Author: Mary Robinson
Hodder & Stoughton RRP $32.99
Review: Monique Mulligan
What stands out most about this book is the calm conviction of Mary Robinson, the woman who has become one of the world’s most admired human rights campaigners. Her sense of justice was awakened early (it would be as the only girl sandwiched in the middle of four brothers) and from her memoir, has never faltered.
Everybody Matters gives an insight into what made Mary Robinson the woman she is today. Her upbringing was deeply Catholic; for some time, she considered becoming a nun, a plan her parents applauded. The sage nun she went to for advice saw something more in Mary; against Mary’s protests, she recommended thinking the plan over for a year. The year that followed changed a lot of things for Mary – she came back from a French finishing school with a desire to enter Trinity College, rather than a convent. Her parents were unimpressed. They were further unimpressed when Mary, having eschewed many of her Catholic beliefs, married a Protestant man.
Ultimately, Mary’s desire to be a voice for social justice and resulted in her appointment as the first woman President of Ireland. She later became the UN High Commissioner of Human Rights and is now one of the group of Elders, independent global leaders working together for humanity.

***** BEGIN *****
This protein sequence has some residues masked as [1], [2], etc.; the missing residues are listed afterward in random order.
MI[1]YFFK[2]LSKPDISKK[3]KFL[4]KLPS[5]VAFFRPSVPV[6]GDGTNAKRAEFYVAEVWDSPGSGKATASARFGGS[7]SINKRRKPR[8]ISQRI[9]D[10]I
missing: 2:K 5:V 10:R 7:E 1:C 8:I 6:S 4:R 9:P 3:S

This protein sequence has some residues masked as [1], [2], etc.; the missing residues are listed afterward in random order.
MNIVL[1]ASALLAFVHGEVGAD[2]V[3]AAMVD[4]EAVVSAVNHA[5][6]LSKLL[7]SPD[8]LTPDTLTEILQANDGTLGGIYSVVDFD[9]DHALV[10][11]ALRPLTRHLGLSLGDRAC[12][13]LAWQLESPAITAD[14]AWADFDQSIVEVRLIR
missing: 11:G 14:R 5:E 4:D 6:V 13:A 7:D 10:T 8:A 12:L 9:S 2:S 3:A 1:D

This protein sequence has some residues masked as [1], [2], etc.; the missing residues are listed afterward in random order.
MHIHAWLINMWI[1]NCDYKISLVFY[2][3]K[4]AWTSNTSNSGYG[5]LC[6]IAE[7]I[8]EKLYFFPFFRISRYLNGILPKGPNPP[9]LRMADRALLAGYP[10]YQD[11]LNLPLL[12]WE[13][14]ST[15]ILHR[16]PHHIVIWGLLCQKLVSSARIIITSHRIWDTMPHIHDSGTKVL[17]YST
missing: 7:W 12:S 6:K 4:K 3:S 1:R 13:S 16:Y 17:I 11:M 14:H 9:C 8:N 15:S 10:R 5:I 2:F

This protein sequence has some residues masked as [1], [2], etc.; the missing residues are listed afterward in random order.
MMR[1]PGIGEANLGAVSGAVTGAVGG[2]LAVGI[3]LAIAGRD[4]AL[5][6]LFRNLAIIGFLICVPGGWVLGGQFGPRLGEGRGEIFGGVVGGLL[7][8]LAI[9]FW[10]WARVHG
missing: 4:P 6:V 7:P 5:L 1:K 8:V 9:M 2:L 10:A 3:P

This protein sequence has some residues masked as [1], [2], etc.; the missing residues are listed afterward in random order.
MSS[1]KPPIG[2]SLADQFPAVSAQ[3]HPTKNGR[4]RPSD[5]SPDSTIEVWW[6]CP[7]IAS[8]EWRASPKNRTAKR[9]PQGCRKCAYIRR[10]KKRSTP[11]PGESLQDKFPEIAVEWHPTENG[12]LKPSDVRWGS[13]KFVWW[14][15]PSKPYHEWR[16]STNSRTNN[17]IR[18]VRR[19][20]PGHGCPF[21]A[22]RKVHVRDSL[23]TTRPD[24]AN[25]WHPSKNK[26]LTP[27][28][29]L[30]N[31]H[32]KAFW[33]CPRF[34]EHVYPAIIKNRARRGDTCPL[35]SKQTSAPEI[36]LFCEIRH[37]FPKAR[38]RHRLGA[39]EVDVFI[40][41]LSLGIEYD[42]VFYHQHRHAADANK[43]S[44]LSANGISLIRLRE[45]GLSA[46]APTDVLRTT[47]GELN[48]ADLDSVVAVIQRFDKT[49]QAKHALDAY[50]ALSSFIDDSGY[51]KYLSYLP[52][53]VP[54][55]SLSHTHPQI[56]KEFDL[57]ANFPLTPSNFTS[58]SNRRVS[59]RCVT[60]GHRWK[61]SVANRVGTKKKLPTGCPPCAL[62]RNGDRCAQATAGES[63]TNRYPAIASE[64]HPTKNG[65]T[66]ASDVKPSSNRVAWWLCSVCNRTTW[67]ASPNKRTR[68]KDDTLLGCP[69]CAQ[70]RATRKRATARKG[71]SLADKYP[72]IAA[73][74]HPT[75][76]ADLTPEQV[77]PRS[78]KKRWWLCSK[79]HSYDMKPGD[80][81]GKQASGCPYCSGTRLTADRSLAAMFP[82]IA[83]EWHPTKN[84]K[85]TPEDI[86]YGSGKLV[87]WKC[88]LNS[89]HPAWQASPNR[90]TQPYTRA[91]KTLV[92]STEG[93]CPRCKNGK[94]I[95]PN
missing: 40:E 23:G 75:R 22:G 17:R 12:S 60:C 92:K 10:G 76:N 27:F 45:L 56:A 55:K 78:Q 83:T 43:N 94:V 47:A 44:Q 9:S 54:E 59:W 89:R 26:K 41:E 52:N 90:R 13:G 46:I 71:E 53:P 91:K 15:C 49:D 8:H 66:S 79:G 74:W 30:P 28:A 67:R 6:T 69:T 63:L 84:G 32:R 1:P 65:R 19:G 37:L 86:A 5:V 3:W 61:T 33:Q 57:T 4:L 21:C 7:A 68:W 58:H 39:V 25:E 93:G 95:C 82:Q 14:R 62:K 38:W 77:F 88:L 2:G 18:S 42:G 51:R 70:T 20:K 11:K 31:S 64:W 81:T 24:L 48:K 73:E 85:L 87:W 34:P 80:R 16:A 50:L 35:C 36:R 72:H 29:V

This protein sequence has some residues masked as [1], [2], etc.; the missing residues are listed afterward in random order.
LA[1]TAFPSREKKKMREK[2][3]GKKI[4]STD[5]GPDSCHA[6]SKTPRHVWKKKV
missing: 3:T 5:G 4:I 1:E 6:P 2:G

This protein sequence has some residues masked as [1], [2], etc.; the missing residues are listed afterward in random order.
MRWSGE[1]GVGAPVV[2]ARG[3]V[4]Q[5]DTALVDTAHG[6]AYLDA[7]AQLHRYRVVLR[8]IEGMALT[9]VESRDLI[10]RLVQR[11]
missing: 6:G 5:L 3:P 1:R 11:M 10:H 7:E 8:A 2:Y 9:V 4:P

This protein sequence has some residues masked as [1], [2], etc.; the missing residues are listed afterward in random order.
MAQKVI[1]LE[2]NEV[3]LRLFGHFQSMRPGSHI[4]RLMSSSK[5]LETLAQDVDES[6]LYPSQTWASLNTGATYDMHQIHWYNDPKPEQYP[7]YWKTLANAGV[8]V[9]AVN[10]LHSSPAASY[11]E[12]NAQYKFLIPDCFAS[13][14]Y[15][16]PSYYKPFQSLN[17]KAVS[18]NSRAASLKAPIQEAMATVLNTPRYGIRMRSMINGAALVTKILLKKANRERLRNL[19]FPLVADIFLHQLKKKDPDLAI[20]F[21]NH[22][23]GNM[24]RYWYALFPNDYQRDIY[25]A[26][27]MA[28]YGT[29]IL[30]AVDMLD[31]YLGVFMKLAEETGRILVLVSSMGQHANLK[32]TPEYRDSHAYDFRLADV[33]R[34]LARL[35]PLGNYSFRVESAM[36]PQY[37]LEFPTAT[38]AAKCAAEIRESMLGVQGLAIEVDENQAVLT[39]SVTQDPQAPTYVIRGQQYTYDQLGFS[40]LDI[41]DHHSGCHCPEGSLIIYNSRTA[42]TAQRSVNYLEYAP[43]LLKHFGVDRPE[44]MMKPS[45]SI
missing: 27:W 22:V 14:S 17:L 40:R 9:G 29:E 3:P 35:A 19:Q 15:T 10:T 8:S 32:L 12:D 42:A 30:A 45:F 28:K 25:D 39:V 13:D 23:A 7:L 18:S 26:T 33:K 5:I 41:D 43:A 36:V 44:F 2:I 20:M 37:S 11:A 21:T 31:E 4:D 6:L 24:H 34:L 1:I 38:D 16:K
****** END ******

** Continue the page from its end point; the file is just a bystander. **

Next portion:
Everybody Matters is an inspiring read about a woman who stands her ground for what really matters. Her desire to make the world a better place is humbling (for those of us who think but don’t always act). I particularly liked her self-deprecating and warm description of her childhood; despite the differences of opinion she had with her parents, love and acceptance for their values is at the forefront of her recollections.
Available from good bookstores. This copy was courtesy of Hachette Australia.